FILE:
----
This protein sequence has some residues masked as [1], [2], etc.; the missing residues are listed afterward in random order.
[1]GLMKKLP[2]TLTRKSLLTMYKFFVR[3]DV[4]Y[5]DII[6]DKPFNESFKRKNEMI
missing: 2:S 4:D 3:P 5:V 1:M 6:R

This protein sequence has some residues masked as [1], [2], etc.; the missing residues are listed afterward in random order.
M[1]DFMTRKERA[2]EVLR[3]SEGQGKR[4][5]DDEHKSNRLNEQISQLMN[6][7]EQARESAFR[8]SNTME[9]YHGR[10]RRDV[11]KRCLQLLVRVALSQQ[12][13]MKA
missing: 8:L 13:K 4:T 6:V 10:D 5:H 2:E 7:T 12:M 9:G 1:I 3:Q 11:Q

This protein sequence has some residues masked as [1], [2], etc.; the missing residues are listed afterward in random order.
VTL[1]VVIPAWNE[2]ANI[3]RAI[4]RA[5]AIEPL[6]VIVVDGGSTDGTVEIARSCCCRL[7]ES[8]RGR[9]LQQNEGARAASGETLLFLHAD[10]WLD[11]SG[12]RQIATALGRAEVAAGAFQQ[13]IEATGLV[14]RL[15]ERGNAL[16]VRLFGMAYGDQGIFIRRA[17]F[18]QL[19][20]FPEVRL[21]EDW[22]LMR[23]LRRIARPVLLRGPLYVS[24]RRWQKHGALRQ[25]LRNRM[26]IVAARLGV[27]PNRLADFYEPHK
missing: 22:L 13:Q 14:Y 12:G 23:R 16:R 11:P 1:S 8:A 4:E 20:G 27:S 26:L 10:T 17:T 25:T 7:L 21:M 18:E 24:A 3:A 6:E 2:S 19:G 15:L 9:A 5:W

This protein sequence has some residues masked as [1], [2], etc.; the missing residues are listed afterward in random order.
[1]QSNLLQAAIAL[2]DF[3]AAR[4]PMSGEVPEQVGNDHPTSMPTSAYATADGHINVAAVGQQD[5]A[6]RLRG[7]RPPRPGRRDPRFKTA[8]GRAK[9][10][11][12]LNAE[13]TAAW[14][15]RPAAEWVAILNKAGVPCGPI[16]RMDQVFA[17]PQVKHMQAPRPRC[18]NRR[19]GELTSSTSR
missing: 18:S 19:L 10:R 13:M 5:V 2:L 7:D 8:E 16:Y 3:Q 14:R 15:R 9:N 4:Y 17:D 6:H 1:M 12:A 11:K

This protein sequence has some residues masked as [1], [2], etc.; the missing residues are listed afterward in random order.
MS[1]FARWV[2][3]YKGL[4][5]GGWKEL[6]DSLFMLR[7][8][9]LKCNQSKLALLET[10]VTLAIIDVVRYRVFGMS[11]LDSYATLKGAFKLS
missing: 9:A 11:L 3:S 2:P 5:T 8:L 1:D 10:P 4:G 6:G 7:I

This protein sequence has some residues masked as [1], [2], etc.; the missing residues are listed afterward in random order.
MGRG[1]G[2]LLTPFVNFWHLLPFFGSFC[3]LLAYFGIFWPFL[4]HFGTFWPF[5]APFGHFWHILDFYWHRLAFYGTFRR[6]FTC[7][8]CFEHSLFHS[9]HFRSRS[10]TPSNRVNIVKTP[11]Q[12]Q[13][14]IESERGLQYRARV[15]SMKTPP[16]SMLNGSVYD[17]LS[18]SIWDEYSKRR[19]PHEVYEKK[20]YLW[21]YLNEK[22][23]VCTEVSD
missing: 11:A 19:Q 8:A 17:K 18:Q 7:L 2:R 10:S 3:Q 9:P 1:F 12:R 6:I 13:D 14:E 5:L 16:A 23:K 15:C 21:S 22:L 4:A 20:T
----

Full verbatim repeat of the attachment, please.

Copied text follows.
This protein sequence has some residues masked as [1], [2], etc.; the missing residues are listed afterward in random order.
[1]GLMKKLP[2]TLTRKSLLTMYKFFVR[3]DV[4]Y[5]DII[6]DKPFNESFKRKNEMI
missing: 2:S 4:D 3:P 5:V 1:M 6:R

This protein sequence has some residues masked as [1], [2], etc.; the missing residues are listed afterward in random order.
M[1]DFMTRKERA[2]EVLR[3]SEGQGKR[4][5]DDEHKSNRLNEQISQLMN[6][7]EQARESAFR[8]SNTME[9]YHGR[10]RRDV[11]KRCLQLLVRVALSQQ[12][13]MKA
missing: 8:L 13:K 4:T 6:V 10:D 5:H 2:E 7:T 12:M 9:G 1:I 3:Q 11:Q

This protein sequence has some residues masked as [1], [2], etc.; the missing residues are listed afterward in random order.
VTL[1]VVIPAWNE[2]ANI[3]RAI[4]RA[5]AIEPL[6]VIVVDGGSTDGTVEIARSCCCRL[7]ES[8]RGR[9]LQQNEGARAASGETLLFLHAD[10]WLD[11]SG[12]RQIATALGRAEVAAGAFQQ[13]IEATGLV[14]RL[15]ERGNAL[16]VRLFGMAYGDQGIFIRRA[17]F[18]QL[19][20]FPEVRL[21]EDW[22]LMR[23]LRRIARPVLLRGPLYVS[24]RRWQKHGALRQ[25]LRNRM[26]IVAARLGV[27]PNRLADFYEPHK
missing: 22:L 13:Q 14:Y 12:G 23:R 16:R 11:P 1:S 8:A 4:E 20:G 27:S 26:L 10:T 17:T 25:T 7:L 21:M 18:E 24:A 3:A 6:E 2:S 19:G 15:L 9:A 5:W

This protein sequence has some residues masked as [1], [2], etc.; the missing residues are listed afterward in random order.
[1]QSNLLQAAIAL[2]DF[3]AAR[4]PMSGEVPEQVGNDHPTSMPTSAYATADGHINVAAVGQQD[5]A[6]RLRG[7]RPPRPGRRDPRFKTA[8]GRAK[9][10][11][12]LNAE[13]TAAW[14][15]RPAAEWVAILNKAGVPCGPI[16]RMDQVFA[17]PQVKHMQAPRPRC[18]NRR[19]GELTSSTSR
missing: 18:S 19:L 10:R 13:M 5:V 2:L 7:D 8:E 16:Y 3:Q 14:R 15:R 9:N 4:Y 17:D 6:H 1:M 12:A 11:K

This protein sequence has some residues masked as [1], [2], etc.; the missing residues are listed afterward in random order.
MS[1]FARWV[2][3]YKGL[4][5]GGWKEL[6]DSLFMLR[7][8][9]LKCNQSKLALLET[10]VTLAIIDVVRYRVFGMS[11]LDSYATLKGAFKLS
missing: 9:A 11:L 3:S 2:P 5:T 8:L 1:D 10:P 4:G 6:G 7:I

This protein sequence has some residues masked as [1], [2], etc.; the missing residues are listed afterward in random order.
MGRG[1]G[2]LLTPFVNFWHLLPFFGSFC[3]LLAYFGIFWPFL[4]HFGTFWPF[5]APFGHFWHILDFYWHRLAFYGTFRR[6]FTC[7][8]CFEHSLFHS[9]HFRSRS[10]TPSNRVNIVKTP[11]Q[12]Q[13][14]IESERGLQYRARV[15]SMKTPP[16]SMLNGSVYD[17]LS[18]SIWDEYSKRR[19]PHEVYEKK[20]YLW[21]YLNEK[22][23]VCTEVSD
missing: 11:A 19:Q 8:A 17:K 18:Q 7:L 2:R 10:S 3:Q 9:P 1:F 12:R 6:I 13:D 14:E 5:L 16:A 23:K 15:C 21:S 22:L 4:A 20:T